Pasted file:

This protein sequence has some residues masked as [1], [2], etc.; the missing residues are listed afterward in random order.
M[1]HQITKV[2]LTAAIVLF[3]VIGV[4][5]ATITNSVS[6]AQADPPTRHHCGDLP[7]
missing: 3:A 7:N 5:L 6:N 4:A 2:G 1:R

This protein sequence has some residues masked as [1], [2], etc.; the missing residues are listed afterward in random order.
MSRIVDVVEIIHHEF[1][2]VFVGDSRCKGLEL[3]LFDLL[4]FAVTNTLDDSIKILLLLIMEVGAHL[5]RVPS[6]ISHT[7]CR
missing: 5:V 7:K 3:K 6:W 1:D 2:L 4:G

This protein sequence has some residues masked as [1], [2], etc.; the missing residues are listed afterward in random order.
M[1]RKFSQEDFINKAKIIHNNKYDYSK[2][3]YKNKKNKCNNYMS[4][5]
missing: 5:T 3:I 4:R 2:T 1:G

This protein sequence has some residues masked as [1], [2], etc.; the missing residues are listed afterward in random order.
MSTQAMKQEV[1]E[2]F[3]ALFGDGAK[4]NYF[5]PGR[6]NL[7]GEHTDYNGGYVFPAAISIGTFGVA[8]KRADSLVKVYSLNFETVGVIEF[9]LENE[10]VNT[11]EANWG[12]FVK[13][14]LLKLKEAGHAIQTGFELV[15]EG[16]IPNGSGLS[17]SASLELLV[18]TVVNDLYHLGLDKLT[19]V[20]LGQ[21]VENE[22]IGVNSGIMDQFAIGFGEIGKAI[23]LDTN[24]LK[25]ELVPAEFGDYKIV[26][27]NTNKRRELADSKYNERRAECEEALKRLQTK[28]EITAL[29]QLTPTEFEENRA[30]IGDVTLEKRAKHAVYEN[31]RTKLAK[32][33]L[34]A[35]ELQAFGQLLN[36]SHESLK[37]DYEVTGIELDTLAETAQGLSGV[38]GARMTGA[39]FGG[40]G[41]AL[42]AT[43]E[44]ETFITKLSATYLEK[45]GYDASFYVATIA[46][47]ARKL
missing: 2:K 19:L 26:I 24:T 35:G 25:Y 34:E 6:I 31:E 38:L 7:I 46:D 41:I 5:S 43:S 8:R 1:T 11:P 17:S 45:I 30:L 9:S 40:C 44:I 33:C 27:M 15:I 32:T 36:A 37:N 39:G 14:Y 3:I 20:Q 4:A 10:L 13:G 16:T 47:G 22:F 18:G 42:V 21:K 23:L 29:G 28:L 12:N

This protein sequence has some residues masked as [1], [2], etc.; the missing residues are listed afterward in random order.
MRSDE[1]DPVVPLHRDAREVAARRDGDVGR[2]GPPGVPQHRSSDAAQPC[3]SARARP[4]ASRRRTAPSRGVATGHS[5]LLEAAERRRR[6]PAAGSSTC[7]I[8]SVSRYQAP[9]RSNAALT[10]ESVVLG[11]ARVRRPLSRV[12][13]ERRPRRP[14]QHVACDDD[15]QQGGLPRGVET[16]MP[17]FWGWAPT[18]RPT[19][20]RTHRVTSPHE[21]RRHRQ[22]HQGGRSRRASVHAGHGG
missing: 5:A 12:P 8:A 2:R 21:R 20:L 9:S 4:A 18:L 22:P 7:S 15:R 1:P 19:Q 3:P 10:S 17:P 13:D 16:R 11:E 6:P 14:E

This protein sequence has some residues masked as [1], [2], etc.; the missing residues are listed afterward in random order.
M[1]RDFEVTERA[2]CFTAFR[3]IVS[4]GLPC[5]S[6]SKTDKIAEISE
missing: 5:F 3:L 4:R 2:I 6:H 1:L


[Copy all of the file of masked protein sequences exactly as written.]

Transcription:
This protein sequence has some residues masked as [1], [2], etc.; the missing residues are listed afterward in random order.
M[1]HQITKV[2]LTAAIVLF[3]VIGV[4][5]ATITNSVS[6]AQADPPTRHHCGDLP[7]
missing: 3:A 7:N 5:L 6:N 4:A 2:G 1:R

This protein sequence has some residues masked as [1], [2], etc.; the missing residues are listed afterward in random order.
MSRIVDVVEIIHHEF[1][2]VFVGDSRCKGLEL[3]LFDLL[4]FAVTNTLDDSIKILLLLIMEVGAHL[5]RVPS[6]ISHT[7]CR
missing: 5:V 7:K 3:K 6:W 1:D 2:L 4:G

This protein sequence has some residues masked as [1], [2], etc.; the missing residues are listed afterward in random order.
M[1]RKFSQEDFINKAKIIHNNKYDYSK[2][3]YKNKKNKCNNYMS[4][5]
missing: 5:T 3:I 4:R 2:T 1:G

This protein sequence has some residues masked as [1], [2], etc.; the missing residues are listed afterward in random order.
MSTQAMKQEV[1]E[2]F[3]ALFGDGAK[4]NYF[5]PGR[6]NL[7]GEHTDYNGGYVFPAAISIGTFGVA[8]KRADSLVKVYSLNFETVGVIEF[9]LENE[10]VNT[11]EANWG[12]FVK[13][14]LLKLKEAGHAIQTGFELV[15]EG[16]IPNGSGLS[17]SASLELLV[18]TVVNDLYHLGLDKLT[19]V[20]LGQ[21]VENE[22]IGVNSGIMDQFAIGFGEIGKAI[23]LDTN[24]LK[25]ELVPAEFGDYKIV[26][27]NTNKRRELADSKYNERRAECEEALKRLQTK[28]EITAL[29]QLTPTEFEENRA[30]IGDVTLEKRAKHAVYEN[31]RTKLAK[32][33]L[34]A[35]ELQAFGQLLN[36]SHESLK[37]DYEVTGIELDTLAETAQGLSGV[38]GARMTGA[39]FGG[40]G[41]AL[42]AT[43]E[44]ETFITKLSATYLEK[45]GYDASFYVATIA[46][47]ARKL
missing: 2:K 19:L 26:I 24:T 35:G 25:Y 34:E 6:I 31:E 38:L 7:I 46:D 41:I 5:S 43:S 8:R 1:T 11:P 17:S 45:I 30:L 9:S 40:C 44:I 33:C 27:M 15:I 32:T 36:A 37:N 39:G 14:Y 3:I 20:Q 4:A 10:L 13:G 16:T 47:G 22:F 18:G 42:V 21:K 23:L 29:G 28:L 12:N

This protein sequence has some residues masked as [1], [2], etc.; the missing residues are listed afterward in random order.
MRSDE[1]DPVVPLHRDAREVAARRDGDVGR[2]GPPGVPQHRSSDAAQPC[3]SARARP[4]ASRRRTAPSRGVATGHS[5]LLEAAERRRR[6]PAAGSSTC[7]I[8]SVSRYQAP[9]RSNAALT[10]ESVVLG[11]ARVRRPLSRV[12][13]ERRPRRP[14]QHVACDDD[15]QQGGLPRGVET[16]MP[17]FWGWAPT[18]RPT[19][20]RTHRVTSPHE[21]RRHRQ[22]HQGGRSRRASVHAGHGG
missing: 5:A 12:P 8:A 2:R 21:R 20:L 9:S 4:A 18:L 22:P 7:S 15:R 1:P 19:Q 3:P 10:S 17:P 13:D 16:R 11:E 6:P 14:E

This protein sequence has some residues masked as [1], [2], etc.; the missing residues are listed afterward in random order.
M[1]RDFEVTERA[2]CFTAFR[3]IVS[4]GLPC[5]S[6]SKTDKIAEISE
missing: 5:F 3:L 4:R 2:I 6:H 1:L